Monday, March 11, 2013

History of Daylight Savings Time

I had a request from my son, Jonathan, to post a blog update about daylight savings time.  I think we would all agree that we don't mind the fall clock adjustment when we FALL BACK and gain an hour.  However, many of us do not like the springing FOWARD of the clock each spring.

I did a posting a few years ago about the history of this clock change.  That posting is reproduced here.

This practice temporarily advances clocks during the summertime so that afternoons have more daylight and mornings have less. Typically clocks are adjusted forward one hour near the start of spring and are adjusted backward in autumn. Modern DST was first proposed in 1895 by George Vernon Hudson. Many countries have used it since then; details vary by location and the practices can change as new laws are sometimes enacted.   

In the spring clocks spring ahead one hour.

In the fall, clocks fall back one hour.

The practice has been both praised and criticized. Adding daylight to afternoons benefits retailing, sports, and other activities that exploit sunlight after working hours, but causes problems for farming, evening entertainment and other occupations tied to the sun. Experts agree that its effect on health and crime is less clear. Although an early goal of DST was to reduce evening usage of incandescent lighting, formerly a primary use of electricity, modern heating and cooling usage patterns differ greatly, and research about how DST currently affects energy use is limited or contradictory.

DST clock shifts present other challenges. They complicate timekeeping, and can disrupt meetings, travel, billing, record keeping, medical devices, heavy equipment, and sleep patterns. Software can often adjust computer clocks automatically, but this can be limited and error-prone, particularly when DST protocols are changed.

Although not punctual in the modern sense, ancient civilizations adjusted daily schedules to the sun even more dramatically than modern DST does. Some cultures often divided daylight into twelve hours regardless of day length, so that each daylight hour was longer during summer and shorter in the winter. For example, Roman water clocks had different scales for different months of the year. At winter solstice the third hour from sunrise started at 09:02 solar time and lasted 44 minutes; at the summer solstice it started at 06:58 and lasted 75 minutes. After ancient times, equal-length civil hours eventually supplanted unequal, so civil time no longer varies by season. Unequal hours are still used in a few traditional settings, such as some Mount Athos monasteries and all Jewish ceremonies.

Benjamin Franklin was in support of adjusting the clock. He satirically suggested firing cannons at sunrise to wake Parisians. During his time as an American envoy to France, Benjamin Franklin, publisher of the old English proverb, "Early to bed, and early to rise, makes a man healthy, wealthy and wise", anonymously published a letter suggesting that Parisians economize on candles by rising earlier to use morning sunlight. This 1784 satire proposed taxing shutters, rationing candles, and waking the public by ringing church bells and firing cannons at sunrise.

Modern DST was first proposed by the New Zealand entomologist George Vernon Hudson, whose shift-work job gave him leisure time to collect insects, and led him to value after-hours daylight. In 1895 he presented a paper to the Wellington Philosophical Society proposing a two-hour daylight-saving shift, and after considerable interest was expressed in Christchurch, New Zealand he followed up in an 1898 paper. Many publications incorrectly credit DST's proposal to the prominent English builder and outdoors man William Willett, who independently conceived DST in 1905 during a pre-breakfast ride, when he observed with dismay how many Londoners slept through a large part of a summer's day. An avid golfer, he also disliked cutting short his round at dusk. His solution was to advance the clock during the summer months, a proposal he published two years later. The proposal was taken up by the Liberal Member of Parliament Robert Pearce, who introduced the first Daylight Saving Bill to the House of Commons on 12 February 1908. A select committee was set up to examine the issue, but Pearce's bill did not become law, and several other bills failed in the following years. Willett lobbied for the proposal in the UK until his death in 1915.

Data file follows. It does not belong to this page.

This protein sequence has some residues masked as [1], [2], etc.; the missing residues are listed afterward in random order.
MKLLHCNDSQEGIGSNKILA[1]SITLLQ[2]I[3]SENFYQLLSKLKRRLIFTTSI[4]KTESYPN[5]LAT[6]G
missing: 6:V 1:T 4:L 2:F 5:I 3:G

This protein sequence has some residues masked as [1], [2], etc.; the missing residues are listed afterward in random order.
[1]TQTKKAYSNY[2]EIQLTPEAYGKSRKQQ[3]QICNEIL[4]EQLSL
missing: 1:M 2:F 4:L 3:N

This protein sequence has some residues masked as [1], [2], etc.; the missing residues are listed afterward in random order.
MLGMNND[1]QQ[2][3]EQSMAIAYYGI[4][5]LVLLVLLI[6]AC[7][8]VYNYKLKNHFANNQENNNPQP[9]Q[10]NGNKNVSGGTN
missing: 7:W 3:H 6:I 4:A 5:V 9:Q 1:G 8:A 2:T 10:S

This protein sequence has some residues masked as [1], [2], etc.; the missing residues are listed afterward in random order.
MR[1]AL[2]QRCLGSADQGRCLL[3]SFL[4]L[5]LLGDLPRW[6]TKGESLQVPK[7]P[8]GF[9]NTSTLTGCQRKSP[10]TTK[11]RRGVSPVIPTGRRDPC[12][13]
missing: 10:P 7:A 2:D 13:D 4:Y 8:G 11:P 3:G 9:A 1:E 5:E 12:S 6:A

Starting on 30 April 1916, Germany and its World War I allies were the first to use DST as a way to conserve coal during wartime. Britain, most of its allies, and many European neutrals soon followed suit. Russia and a few other countries waited until the next year and the United States adopted it in 1918. Since then, the world has seen many enactments, adjustments, and repeals.

Clock shifts are usually scheduled near a weekend midnight to lessen disruption to weekday schedules. A one-hour shift is customary, but Australia's Lord Howe Island uses a half-hour shift. Twenty-minute and two-hour shifts have been used in the past.

Coordination strategies differ when adjacent time zones shift clocks. The European Union shifts all at once, at 01:00 UTC. Most of North America shifts at 02:00 local time, so its zones do not shift at the same time. For example, Mountain Time can be temporarily either zero or two hours ahead of Pacific Time. In the past, Australian districts went even further and did not always agree on start and end dates. In 2008 most DST-observing areas shifted clocks forward on October 5 but Western Australia shifted on October 26. In some cases only part of a country shifts. In the U.S., Hawaii and most of Arizona do not observe DST.

BLUE DST observed
GOLD DST no longer observed
RED DST never observed

Here is a map showing the 24 time zones on earth.

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